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History of Philosophy II A
History of Philosophy II B



Module Code: PI2010

Module Name: History of Philosophy II A

  • ECTS Weighting: 5
  • Semester/Term Taught:

    Michaelmas Term/Semester 1

  • Contact Hours: 22 hours of lecture and 11 hours of tutorial
  • Module Personnel: Lecturer - Professor Lilian Alweiss (email)

Module Content

This course continues the sequence of the history of western philosophy. Beginning with Kant, it moves through post-Kantian continental philosophy and on into analytic philosophy.

Component 1: Kant's - Professor Lilian Alweiss (email)

This unit will consider Kant's Copernican revolution in epistemology and metaphysics and his distinctive form of idealism. In particular we shall be focusing on his account of space and time; his account of the relation between a priori and empirical knowledge and his response to scepticism.

The set text for this course is:

Immanuel Kant: The Critique of Pure Reason, translated by Kemp Smith, Macmillan.

Component 2: Legacy of the Enlightenment - Professor Lilian Alweiss (email)

This unit attempts to provide an overview of 19th century modern European thought by drawing on the writings of Fichte, Jacobi and hegel. If there is sufficient time we may also discuss Hamann, Schiller, Novalis and Kierkegaark. The overall aim is to discuss how these thinkers question Kant's Critical Philosophy and how they try to overcome what they perceive to be its shortcomings. Particular attention will be given to the nature of the self, and the relation between faith and reason.

Learning Outcomes

Having successfully completed this module, students will be able to:

  • critically evaluate the central features of Kant's idealism;
  • critically evaluate central features of 19th century European thought.

Assessment Details

For PI2010 (5 ECTS) students are required to submit one essay from the set list of essay titles for this module and sit a one hour exam (answering one question, from a list of questions for that module, which must be for the component for which the essay was NOT submitted) during the annual examination period.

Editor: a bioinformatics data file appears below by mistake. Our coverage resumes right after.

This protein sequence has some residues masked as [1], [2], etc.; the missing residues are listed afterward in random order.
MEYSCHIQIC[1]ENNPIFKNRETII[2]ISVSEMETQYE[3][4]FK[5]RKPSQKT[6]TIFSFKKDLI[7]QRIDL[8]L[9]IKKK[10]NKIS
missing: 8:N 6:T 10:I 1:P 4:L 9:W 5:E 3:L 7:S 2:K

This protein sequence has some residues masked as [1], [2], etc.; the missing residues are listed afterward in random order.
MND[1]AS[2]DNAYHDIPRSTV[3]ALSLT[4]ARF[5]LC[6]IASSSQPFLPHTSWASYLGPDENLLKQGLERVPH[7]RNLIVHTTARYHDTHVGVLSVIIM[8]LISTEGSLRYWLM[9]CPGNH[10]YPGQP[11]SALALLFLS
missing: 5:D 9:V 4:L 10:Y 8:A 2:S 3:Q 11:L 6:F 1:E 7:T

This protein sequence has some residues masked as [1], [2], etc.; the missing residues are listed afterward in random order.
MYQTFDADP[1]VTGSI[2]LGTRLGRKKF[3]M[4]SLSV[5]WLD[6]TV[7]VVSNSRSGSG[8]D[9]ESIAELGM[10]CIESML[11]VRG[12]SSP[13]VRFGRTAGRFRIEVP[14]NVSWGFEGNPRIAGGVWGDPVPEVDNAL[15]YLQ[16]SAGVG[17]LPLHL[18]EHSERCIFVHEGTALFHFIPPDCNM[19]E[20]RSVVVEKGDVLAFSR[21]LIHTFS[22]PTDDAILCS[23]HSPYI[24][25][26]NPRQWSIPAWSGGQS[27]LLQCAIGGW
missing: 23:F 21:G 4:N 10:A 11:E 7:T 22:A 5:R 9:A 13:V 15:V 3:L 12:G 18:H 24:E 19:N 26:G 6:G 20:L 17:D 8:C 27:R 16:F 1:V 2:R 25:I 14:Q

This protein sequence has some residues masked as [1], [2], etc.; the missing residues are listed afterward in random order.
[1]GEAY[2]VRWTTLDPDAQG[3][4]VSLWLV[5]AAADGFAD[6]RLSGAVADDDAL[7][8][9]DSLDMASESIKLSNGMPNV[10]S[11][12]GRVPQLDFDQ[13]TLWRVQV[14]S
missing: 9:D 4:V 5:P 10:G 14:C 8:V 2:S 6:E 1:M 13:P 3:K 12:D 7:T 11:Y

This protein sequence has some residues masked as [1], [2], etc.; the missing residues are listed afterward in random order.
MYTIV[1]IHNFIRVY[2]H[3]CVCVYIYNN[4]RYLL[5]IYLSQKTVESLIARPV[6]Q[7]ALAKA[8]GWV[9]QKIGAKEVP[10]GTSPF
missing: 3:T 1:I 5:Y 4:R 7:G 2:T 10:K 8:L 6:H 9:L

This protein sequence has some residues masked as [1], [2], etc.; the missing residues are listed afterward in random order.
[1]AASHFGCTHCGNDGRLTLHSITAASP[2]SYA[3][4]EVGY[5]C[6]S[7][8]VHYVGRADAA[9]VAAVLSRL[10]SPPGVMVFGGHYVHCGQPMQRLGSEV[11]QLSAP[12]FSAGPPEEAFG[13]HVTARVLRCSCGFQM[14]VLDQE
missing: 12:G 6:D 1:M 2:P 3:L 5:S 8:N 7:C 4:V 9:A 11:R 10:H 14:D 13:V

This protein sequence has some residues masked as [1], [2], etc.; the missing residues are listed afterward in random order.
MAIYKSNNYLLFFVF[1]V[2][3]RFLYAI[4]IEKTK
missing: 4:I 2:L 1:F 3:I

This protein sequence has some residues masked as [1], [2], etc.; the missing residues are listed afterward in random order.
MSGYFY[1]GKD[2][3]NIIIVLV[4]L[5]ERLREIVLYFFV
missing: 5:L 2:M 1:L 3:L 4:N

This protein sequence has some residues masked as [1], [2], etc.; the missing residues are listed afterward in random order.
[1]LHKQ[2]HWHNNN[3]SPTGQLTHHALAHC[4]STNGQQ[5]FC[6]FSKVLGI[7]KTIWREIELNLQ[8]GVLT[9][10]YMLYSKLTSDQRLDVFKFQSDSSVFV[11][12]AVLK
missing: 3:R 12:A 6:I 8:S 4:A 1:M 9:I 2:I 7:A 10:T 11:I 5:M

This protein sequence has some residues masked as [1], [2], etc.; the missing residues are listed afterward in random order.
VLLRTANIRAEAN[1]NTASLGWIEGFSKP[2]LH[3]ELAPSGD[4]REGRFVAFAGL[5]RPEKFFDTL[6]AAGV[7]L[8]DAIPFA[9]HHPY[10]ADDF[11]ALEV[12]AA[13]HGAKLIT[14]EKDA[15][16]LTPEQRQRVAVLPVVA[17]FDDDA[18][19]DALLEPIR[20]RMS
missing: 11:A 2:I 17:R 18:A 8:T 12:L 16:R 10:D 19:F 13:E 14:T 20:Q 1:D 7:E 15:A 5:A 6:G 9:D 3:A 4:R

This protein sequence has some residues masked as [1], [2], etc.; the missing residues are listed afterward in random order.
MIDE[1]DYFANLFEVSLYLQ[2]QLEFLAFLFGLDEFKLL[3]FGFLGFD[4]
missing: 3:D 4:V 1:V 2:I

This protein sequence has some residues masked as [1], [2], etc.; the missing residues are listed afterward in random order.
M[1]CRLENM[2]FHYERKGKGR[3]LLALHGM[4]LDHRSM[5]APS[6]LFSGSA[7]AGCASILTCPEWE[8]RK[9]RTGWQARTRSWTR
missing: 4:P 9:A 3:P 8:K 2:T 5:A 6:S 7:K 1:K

Module Code: PI2011

Module Name: History of Philosophy II B

Module Content

This course continues the sequence of the history of western philosophy. Beginning with Kant, it moves through post-Kantian continental philosophy and on into analytic philosophy.

Component 1: Modern Analytic Philosophy 1 - Professor James Levine (email)

In this component we will focus on the work of major figures within the analytic tradition, including Bertrand Russell, G.E. Moore, Ludwig Wittgenstein, A.J. Ayer, Rudolf Carnap, and W.V. Quine. In doing so, we will examine how these philosophers have differed on a number of central issues, including a priori knowledge, the status of metaphysics, and the role of philosophy.

Component 2: Modern Analytic Philosophy 2 - Dr. James Miller (email)

This component will continue from component 1 of this term, and will consider some crucial figures within the analytic tradition from later within the 20th century, such as Ludwig Wittgenstein, Gilbert Ryle, J.L. Austin, P.F. Strawson, Saul Kripke, and David Lewis. In doing so, we will consider the so-called 'linguistic turn' and ordinary language analysis, the subsequent rejection of this methodology, the resurrection of metaphysics in the 1960s, and the notion of metaphysics post-Quine. This will provide a background in how analytic philosophy has developed in the 20th century, the status of philosophy of language and metaphysics within the analytic tradition, and the purpose of philosophical theorising.

Learning Outcomes

Having successfully completed this module, students will be able to:

  • critically assess the views of key analytic philosophers on questions of a priori knowledge and the status of metaphysics;
  • critically assess the views of key analytic philosophers on questions of the role of philosophy of language in philosophy, and the consequences for the status of metaphysics .

Assessment Details

For PI2011 (10 ECTS) students are required to submit two essays (one from each component) from the set list of essay titles for this module and to sit a two hour exam (answering two questions, one for each component, from a list of questions for that module) during the annual examination period.